The Goldbergs
This was the only one of ABC's five new shows to be picked up for a second season.  The strong ratings really surprised me as I thought the marketing was weak and I wasn't a huge fan of the show.  But a lot of people like the nostalgia and the family dynamic works for most people.  I think that there are definitely better sitcoms out there, but this has its audience and could definitely improve with a second season.  It is definitely a good fit for ABC's family themed Wednesday nights.

This show was always a mid-season filler.  It always aired after something else failed and it is surprising that it got to three seasons.  The show was never bad, but never all that great either.  The creator has new series on ABC this fall.  Wouldn't be surprised if reruns of this wound up on ABC Family.

The Neighbors
This is a rare high concept modern sitcom that was actually kind of fun.  The gimmick of aliens trying to adapt to Earth while keeping their own customs was solid enough.  The more family friendly series seemed like a good fit for Fridays, but I am sure that production costs weren't worth the poor ratings.  Nobody seemed to really like it though so no huge loss.

Trophy Wife
Out of all of the cancelations this was the one that I was the most upset with (aside from maybe Community which had plenty of second chances).  This series featured good writing and a really progressive view of blended family.  The actors all had chemistry and the characters were paired up in interesting ways.  The cast was uniformly excellent with Malin Akerman, Bradley Whitford, Michaela Watkins and the intimidating Marcia Gay Harden giving some of the best comedy performances this season.  The three kids were also great, which is not always the case.  This is a show that really deserved a second season and with its similarities to Modern Family I am not sure why it did not click with viewers or critics.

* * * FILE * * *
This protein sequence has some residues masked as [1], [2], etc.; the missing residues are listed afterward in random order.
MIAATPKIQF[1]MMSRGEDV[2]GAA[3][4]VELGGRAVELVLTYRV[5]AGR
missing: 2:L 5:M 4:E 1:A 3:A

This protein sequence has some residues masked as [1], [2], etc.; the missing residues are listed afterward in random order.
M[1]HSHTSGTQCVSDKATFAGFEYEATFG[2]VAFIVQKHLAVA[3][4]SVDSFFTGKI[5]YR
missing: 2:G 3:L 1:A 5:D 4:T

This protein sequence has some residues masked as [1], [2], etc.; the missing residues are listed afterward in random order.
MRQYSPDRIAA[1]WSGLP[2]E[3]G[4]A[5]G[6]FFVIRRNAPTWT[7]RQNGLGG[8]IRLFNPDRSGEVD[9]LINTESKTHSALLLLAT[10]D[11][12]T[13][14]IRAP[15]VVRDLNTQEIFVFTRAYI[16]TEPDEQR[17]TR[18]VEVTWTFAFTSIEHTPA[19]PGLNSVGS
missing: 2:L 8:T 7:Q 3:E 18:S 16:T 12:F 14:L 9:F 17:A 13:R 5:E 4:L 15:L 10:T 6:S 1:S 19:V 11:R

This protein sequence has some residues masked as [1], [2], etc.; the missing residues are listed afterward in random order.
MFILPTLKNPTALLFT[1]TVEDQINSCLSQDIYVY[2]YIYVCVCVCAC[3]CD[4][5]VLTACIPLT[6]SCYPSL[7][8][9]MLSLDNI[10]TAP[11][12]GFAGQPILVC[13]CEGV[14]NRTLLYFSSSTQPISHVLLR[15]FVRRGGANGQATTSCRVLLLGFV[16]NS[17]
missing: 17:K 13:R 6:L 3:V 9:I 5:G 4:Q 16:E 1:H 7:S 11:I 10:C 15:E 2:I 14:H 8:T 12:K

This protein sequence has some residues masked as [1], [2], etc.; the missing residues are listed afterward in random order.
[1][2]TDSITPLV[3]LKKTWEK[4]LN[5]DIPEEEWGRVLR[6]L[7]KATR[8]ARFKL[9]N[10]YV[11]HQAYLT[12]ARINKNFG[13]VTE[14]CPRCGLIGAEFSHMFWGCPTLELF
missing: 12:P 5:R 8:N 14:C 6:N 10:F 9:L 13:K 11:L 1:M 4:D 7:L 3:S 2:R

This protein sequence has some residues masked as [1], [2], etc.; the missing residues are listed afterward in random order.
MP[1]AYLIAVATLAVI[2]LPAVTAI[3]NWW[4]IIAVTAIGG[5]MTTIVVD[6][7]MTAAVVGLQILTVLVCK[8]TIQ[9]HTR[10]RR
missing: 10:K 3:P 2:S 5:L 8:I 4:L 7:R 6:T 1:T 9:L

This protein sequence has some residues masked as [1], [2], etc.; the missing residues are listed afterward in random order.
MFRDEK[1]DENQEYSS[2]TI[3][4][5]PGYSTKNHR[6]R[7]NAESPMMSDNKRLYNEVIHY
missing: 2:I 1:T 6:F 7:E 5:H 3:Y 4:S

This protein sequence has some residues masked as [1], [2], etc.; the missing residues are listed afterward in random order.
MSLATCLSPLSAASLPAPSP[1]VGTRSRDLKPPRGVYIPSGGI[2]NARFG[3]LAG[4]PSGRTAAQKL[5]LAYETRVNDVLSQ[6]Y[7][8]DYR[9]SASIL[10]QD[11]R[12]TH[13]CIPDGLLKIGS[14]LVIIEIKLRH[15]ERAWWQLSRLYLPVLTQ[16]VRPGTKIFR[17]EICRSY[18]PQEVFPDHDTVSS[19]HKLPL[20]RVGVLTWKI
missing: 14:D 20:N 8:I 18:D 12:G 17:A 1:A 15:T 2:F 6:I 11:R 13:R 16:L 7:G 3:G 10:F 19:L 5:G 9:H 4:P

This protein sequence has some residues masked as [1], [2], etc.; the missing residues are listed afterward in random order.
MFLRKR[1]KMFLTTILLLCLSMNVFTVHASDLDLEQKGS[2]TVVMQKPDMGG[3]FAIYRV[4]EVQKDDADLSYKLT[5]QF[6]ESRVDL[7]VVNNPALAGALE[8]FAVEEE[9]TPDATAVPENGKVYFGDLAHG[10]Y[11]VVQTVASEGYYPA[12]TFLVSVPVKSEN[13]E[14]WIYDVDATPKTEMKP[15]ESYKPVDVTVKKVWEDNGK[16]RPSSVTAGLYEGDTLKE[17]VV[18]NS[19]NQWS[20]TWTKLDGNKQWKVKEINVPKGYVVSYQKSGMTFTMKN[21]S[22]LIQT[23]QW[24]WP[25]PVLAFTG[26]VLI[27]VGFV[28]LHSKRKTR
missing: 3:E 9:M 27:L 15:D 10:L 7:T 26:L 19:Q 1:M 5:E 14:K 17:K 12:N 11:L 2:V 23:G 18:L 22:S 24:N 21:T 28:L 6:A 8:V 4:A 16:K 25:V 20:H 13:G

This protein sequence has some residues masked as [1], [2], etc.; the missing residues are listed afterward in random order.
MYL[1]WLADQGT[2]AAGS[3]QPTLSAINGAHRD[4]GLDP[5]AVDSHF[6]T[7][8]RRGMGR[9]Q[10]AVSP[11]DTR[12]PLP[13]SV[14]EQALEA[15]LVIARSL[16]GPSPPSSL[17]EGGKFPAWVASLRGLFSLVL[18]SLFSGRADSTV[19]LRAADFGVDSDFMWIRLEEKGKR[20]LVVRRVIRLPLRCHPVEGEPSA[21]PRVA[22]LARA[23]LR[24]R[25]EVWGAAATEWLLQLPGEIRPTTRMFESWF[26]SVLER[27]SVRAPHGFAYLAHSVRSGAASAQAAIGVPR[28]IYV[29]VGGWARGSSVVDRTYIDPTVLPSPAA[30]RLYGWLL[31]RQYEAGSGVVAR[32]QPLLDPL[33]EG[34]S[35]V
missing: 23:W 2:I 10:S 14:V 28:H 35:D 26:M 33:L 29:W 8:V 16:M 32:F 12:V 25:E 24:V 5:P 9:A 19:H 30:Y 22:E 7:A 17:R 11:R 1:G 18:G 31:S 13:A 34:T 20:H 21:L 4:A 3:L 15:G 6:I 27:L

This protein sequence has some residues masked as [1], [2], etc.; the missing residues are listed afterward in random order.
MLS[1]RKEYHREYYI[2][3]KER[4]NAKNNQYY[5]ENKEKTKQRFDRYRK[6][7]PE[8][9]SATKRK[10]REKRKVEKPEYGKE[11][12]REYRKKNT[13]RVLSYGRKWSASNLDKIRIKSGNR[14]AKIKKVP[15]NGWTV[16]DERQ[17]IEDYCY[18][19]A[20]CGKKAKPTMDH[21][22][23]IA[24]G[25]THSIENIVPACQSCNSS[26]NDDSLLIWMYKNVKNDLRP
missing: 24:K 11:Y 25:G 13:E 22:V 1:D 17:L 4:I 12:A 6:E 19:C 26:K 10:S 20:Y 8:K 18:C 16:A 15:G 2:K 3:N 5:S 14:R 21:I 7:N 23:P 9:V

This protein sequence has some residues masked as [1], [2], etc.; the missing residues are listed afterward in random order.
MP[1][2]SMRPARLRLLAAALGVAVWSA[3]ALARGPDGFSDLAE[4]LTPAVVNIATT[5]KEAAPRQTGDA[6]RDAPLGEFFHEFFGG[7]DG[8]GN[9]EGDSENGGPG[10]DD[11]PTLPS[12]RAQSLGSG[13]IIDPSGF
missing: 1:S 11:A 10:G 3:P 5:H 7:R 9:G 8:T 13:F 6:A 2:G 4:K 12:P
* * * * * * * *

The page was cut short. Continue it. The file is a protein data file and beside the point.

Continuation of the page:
After this, Happy Endings and Don't Trust the B ABC does not seem like the place for sitcoms targeted at twenties-thirties.  I did not get a chance to see the show, but I never heard much about it either.  The premise seemed very limited and it seemed to be a rare sitcom with ongoing story lines.  Was probably mid-season for a reason.

Super Fun Night
Rebel Wilson was a great star for ABC to get.  With her success in Bridesmaids and Pitch Perfect she really could have tapped into an important audience.  However the show just did not work.  It wasn't funny and did not serve the star you wanted to see.  I know that ABC reworked the show several times and there definitely felt like a lot of executive meddling.  It is a shame because this seemed to lose Wilson some important steam.  Surprised that there was not a better vehicle out there.

Back in the Game
Never saw this as a strong presence for an ongoing series.  Maggie Lawson was fine, but she wasn't the most sympathetic lead.  James Caan was a disappointment as he was too aggressive in the role.  The stand out was Ben Koldyke who is deserving of sitcom success.  The show relied on cheap stereotypes and just wasn't funny.  Surprised it lasted as long as it did.